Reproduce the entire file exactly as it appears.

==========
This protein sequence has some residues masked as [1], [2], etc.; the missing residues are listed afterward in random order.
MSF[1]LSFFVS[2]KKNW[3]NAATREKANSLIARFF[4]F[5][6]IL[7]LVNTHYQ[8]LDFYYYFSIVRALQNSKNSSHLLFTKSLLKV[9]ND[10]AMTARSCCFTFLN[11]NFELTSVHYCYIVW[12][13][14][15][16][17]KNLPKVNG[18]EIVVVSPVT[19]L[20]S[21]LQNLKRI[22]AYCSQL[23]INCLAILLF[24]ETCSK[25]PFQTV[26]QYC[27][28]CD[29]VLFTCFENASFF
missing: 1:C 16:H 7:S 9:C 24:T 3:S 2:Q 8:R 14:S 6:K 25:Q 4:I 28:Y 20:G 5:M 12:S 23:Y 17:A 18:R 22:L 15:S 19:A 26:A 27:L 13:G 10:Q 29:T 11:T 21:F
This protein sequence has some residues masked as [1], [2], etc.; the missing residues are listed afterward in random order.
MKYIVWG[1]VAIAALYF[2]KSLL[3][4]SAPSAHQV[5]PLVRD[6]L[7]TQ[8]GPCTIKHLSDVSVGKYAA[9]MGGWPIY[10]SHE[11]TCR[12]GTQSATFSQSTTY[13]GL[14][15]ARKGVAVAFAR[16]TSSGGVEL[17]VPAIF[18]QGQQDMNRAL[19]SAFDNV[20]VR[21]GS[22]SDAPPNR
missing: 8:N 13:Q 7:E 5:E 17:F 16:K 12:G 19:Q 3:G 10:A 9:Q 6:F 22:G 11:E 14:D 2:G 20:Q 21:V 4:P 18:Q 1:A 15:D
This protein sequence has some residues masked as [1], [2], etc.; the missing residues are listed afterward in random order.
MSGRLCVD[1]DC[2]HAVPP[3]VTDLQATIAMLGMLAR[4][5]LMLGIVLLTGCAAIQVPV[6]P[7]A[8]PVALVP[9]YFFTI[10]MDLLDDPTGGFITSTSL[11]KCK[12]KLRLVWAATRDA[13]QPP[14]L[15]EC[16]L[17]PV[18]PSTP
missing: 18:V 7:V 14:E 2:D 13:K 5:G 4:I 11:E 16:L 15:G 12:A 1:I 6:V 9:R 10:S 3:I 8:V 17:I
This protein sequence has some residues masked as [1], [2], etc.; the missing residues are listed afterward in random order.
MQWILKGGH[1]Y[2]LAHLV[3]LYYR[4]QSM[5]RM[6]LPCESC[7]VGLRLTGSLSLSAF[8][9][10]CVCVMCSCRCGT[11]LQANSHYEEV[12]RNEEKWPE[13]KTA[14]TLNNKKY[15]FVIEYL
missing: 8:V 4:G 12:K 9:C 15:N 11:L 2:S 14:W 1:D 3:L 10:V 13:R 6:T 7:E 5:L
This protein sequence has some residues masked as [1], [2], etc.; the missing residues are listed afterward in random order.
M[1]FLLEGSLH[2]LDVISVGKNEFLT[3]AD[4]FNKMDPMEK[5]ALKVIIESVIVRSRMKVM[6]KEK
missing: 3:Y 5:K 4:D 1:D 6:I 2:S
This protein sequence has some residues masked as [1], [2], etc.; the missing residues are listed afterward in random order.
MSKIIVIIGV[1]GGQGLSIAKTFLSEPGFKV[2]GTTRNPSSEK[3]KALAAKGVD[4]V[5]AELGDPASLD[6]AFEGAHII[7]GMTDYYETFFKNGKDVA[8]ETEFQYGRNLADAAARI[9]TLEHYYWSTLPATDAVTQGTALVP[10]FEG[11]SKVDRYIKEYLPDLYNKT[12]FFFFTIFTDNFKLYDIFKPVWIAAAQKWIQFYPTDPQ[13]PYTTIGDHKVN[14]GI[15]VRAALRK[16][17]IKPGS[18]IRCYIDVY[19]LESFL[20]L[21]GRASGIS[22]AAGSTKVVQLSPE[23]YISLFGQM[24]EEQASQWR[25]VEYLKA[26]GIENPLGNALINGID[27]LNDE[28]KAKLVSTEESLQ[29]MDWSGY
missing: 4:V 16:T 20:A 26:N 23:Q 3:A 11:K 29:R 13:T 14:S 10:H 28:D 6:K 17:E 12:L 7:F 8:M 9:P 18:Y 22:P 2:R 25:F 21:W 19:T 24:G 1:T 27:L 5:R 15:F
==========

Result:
This protein sequence has some residues masked as [1], [2], etc.; the missing residues are listed afterward in random order.
MSF[1]LSFFVS[2]KKNW[3]NAATREKANSLIARFF[4]F[5][6]IL[7]LVNTHYQ[8]LDFYYYFSIVRALQNSKNSSHLLFTKSLLKV[9]ND[10]AMTARSCCFTFLN[11]NFELTSVHYCYIVW[12][13][14][15][16][17]KNLPKVNG[18]EIVVVSPVT[19]L[20]S[21]LQNLKRI[22]AYCSQL[23]INCLAILLF[24]ETCSK[25]PFQTV[26]QYC[27][28]CD[29]VLFTCFENASFF
missing: 1:C 16:H 7:S 9:C 24:T 3:S 2:Q 8:R 14:S 6:K 25:Q 4:I 28:Y 20:G 5:M 12:S 23:Y 17:A 18:R 22:L 15:S 19:A 26:A 27:L 13:G 10:Q 29:T 11:T 21:F
This protein sequence has some residues masked as [1], [2], etc.; the missing residues are listed afterward in random order.
MKYIVWG[1]VAIAALYF[2]KSLL[3][4]SAPSAHQV[5]PLVRD[6]L[7]TQ[8]GPCTIKHLSDVSVGKYAA[9]MGGWPIY[10]SHE[11]TCR[12]GTQSATFSQSTTY[13]GL[14][15]ARKGVAVAFAR[16]TSSGGVEL[17]VPAIF[18]QGQQDMNRAL[19]SAFDNV[20]VR[21]GS[22]SDAPPNR
missing: 8:N 13:Q 7:E 5:E 17:F 16:K 12:G 19:Q 3:G 10:A 9:Q 6:F 22:G 11:E 14:D 2:G 20:Q 21:V 4:P 18:Q 1:A 15:D
This protein sequence has some residues masked as [1], [2], etc.; the missing residues are listed afterward in random order.
MSGRLCVD[1]DC[2]HAVPP[3]VTDLQATIAMLGMLAR[4][5]LMLGIVLLTGCAAIQVPV[6]P[7]A[8]PVALVP[9]YFFTI[10]MDLLDDPTGGFITSTSL[11]KCK[12]KLRLVWAATRDA[13]QPP[14]L[15]EC[16]L[17]PV[18]PSTP
missing: 18:V 7:V 14:E 2:D 13:K 5:G 4:I 11:E 16:L 15:G 12:A 1:I 6:V 9:R 10:S 3:I 8:V 17:I
This protein sequence has some residues masked as [1], [2], etc.; the missing residues are listed afterward in random order.
MQWILKGGH[1]Y[2]LAHLV[3]LYYR[4]QSM[5]RM[6]LPCESC[7]VGLRLTGSLSLSAF[8][9][10]CVCVMCSCRCGT[11]LQANSHYEEV[12]RNEEKWPE[13]KTA[14]TLNNKKY[15]FVIEYL
missing: 8:V 4:G 12:K 9:C 15:N 11:L 2:S 14:W 1:D 3:L 10:V 13:R 6:T 7:E 5:L
This protein sequence has some residues masked as [1], [2], etc.; the missing residues are listed afterward in random order.
M[1]FLLEGSLH[2]LDVISVGKNEFLT[3]AD[4]FNKMDPMEK[5]ALKVIIESVIVRSRMKVM[6]KEK
missing: 3:Y 5:K 4:D 1:D 6:I 2:S
This protein sequence has some residues masked as [1], [2], etc.; the missing residues are listed afterward in random order.
MSKIIVIIGV[1]GGQGLSIAKTFLSEPGFKV[2]GTTRNPSSEK[3]KALAAKGVD[4]V[5]AELGDPASLD[6]AFEGAHII[7]GMTDYYETFFKNGKDVA[8]ETEFQYGRNLADAAARI[9]TLEHYYWSTLPATDAVTQGTALVP[10]FEG[11]SKVDRYIKEYLPDLYNKT[12]FFFFTIFTDNFKLYDIFKPVWIAAAQKWIQFYPTDPQ[13]PYTTIGDHKVN[14]GI[15]VRAALRK[16][17]IKPGS[18]IRCYIDVY[19]LESFL[20]L[21]GRASGIS[22]AAGSTKVVQLSPE[23]YISLFGQM[24]EEQASQWR[25]VEYLKA[26]GIENPLGNALINGID[27]LNDE[28]KAKLVSTEESLQ[29]MDWSGY
missing: 4:V 16:T 20:A 26:N 23:Q 3:A 11:K 29:R 13:T 14:S 10:H 28:D 6:K 17:E 12:L 7:F 8:M 9:P 18:Y 22:P 2:R 25:F 21:W 19:T 24:G 1:T 27:L 5:R 15:F